Wednesday, May 14, 2014

And 'Buddy' makes 69 ..... "Dismissed!"

Good Day Readers

Sometimes the judiciary has to be taught some manners.

Clare L. Pieuk
Justice of the Peace who dismissed 68 charges at once faces conduct hearing

Alfred Johnston is accused of behaving with 'impatience" and "a dismissive, arrogant attitude" in that incident and for allegedly "mocking" a self-represented defendant.

Rachel Mendleson, News Reporter
Wednesday, May 14, 2014

A Toronto Justice of the Peace who threw out 68 charges en masse because the prosecutor was late — by less than two minutes — is now the subject of a formal conduct hearing for “impatience” and “a dismissive, arrogant attitude.”

Justice of the Peace Alfred “Bud” Johnston’s decision in December 2012 to toss an entire court docket after just 71 seconds “compromised the dignity and decorum of the courtroom,” according to the Notice of Hearing prepared by the Justices of the Peace Review Council.

In another incident, Johnston treated a courier driver defending himself against Highway Traffic Act charges in a “mocking sarcastic manner,” and “failed to understand or ignored” his duty to give him a fair hearing, resulting in a “possible miscarriage of justice,” the Notice of Hearing alleges.

A spokesperson for the Office of the Chief Justice said Johnston declined to comment on the conduct hearing, which is a relatively rare occurrence in Ontario. Johnston’s lawyer, Peter Brauti, said he could not discuss the matter until it comes before the Review Council.

The Review Council is mandated under provincial legislation to investigate complaints against Justices of the Peace. The Council can impose sanctions that range from a warning to suspension without pay, and can recommend to the Attorney General that a Justice of the Peace be removed from office.

Only five hearings have been completed since 2010.

The City of Toronto successfully appealed Johnston’s mass dismissal of dozens of charges, mostly related to the Highway Traffic Act violations, last year. A judge concluded the move was “draconian” and “intemperate.”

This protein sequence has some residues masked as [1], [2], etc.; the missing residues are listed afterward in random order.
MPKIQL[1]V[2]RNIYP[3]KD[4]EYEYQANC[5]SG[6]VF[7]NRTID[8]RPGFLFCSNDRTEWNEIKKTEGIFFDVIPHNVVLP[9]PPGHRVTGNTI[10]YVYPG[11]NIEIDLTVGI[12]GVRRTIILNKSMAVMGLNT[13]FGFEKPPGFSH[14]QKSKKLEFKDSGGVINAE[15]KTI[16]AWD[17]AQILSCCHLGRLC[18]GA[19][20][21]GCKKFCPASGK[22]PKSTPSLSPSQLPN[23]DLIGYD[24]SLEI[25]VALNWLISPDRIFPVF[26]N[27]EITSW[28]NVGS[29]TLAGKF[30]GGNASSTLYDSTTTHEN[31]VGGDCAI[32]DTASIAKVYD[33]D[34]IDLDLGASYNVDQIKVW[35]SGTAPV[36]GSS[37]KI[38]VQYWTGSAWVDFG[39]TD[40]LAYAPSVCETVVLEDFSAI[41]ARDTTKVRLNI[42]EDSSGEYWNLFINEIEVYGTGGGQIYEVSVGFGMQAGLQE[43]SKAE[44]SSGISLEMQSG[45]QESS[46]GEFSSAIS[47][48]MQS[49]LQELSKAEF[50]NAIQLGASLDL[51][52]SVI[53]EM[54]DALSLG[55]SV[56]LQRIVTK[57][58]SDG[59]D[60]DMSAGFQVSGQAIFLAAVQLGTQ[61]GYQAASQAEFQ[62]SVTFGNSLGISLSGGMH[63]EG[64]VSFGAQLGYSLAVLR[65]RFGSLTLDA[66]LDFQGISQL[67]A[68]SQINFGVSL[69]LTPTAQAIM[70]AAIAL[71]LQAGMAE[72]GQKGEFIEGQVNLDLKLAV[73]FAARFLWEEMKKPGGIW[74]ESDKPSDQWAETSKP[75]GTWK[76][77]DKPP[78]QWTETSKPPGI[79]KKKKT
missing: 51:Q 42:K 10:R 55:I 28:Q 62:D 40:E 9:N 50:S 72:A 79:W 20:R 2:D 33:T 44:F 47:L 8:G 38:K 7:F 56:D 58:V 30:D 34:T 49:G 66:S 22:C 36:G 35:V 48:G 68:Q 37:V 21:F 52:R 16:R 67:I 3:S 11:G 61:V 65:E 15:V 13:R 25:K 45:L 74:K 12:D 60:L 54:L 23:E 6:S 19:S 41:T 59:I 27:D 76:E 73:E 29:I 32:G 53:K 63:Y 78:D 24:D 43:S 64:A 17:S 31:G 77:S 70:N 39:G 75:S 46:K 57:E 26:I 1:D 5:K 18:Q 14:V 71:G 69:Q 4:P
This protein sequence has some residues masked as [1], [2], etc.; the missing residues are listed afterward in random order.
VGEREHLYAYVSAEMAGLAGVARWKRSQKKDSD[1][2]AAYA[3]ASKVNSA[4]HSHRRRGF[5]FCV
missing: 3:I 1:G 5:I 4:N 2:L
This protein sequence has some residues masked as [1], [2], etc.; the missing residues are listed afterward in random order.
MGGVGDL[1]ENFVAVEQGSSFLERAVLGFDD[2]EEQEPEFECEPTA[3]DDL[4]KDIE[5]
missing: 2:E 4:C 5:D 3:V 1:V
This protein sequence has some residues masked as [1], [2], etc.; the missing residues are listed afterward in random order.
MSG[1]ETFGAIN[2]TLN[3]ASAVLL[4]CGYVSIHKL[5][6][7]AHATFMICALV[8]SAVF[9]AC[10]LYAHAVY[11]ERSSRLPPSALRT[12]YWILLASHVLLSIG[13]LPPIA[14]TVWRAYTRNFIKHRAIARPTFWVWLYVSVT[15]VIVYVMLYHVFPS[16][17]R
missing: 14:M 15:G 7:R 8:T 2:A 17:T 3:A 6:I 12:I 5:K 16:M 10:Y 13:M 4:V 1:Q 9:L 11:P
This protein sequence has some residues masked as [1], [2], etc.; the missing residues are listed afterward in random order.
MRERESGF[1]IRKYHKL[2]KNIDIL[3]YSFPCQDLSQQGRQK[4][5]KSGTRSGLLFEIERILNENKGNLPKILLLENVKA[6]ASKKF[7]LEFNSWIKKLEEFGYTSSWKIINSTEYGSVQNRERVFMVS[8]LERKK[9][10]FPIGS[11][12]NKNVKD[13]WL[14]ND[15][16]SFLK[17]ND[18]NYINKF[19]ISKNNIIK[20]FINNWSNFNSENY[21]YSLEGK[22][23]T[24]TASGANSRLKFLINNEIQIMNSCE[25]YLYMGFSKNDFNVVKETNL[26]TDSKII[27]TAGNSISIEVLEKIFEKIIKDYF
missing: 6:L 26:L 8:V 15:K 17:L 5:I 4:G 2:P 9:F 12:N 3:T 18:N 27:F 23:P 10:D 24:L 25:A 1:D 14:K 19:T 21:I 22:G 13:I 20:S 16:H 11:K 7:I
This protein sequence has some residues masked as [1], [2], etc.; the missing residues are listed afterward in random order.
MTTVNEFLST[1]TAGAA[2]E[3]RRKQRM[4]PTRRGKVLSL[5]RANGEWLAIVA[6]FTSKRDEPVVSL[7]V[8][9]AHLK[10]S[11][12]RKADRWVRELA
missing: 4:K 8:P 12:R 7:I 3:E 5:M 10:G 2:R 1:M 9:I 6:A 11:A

As Johnston entered the courtroom that day, the prosecutor, who was checking in defendants in the hallway outside the courtroom, saw the Justice of the Peace look at him, the notice of hearing alleges.

As a transcript of the brief court session revealed, Johnston refused to allow someone to retrieve the prosecutor, and relied on a section of the Provincial Offences Act that gives justices the power to dismiss charges if a prosecutor does not appear.

(The city’s legal department, which pursued the appeal on a point of law, immediately withdrew the cases that were reinstated.)

“His Worship’s actions demonstrated a dismissive, arrogant attitude, impatience towards a defendant and towards a prosecutor, and a lack of judicial respect that compromised the rights of the defendants, the prosecutor and witnesses to be heard and also compromised the dignity and decorum of the courtroom,” the Notice of Hearing alleges.

The other incident involved a delivery driver who was defending himself against a charge for driving with a hand-held communication device in November 2012.

When the defendant struggled to produce the correct case name to argue a motion under the Charter of Rights and Freedoms, Johnston “responded in a mocking sarcastic manner, including mocking the defendant’s incorrect pronunciation of the case,” the Notice of Hearing states.

“I know you’re not a lawyer, sir, and these arguments are usually done by professionals,” Johnston told the defendant. “We don’t have people stand up trying to argue something they know very little about and can’t even refer to the leading cases and don’t even know what they’re arguing for sure.”

At that time, there was an exemption in the Highway Traffic Act that allowed courier drivers to drive while holding or using a two-way radio.

The driver couldn’t remember the relevant section of the legislation, but said he had a copy in his car.

However, Johnston wouldn’t let him retrieve it, “effectively denying him the opportunity to make full answer and defence,” according to the notice of hearing.

Dates for the public hearing will be set on May 20.


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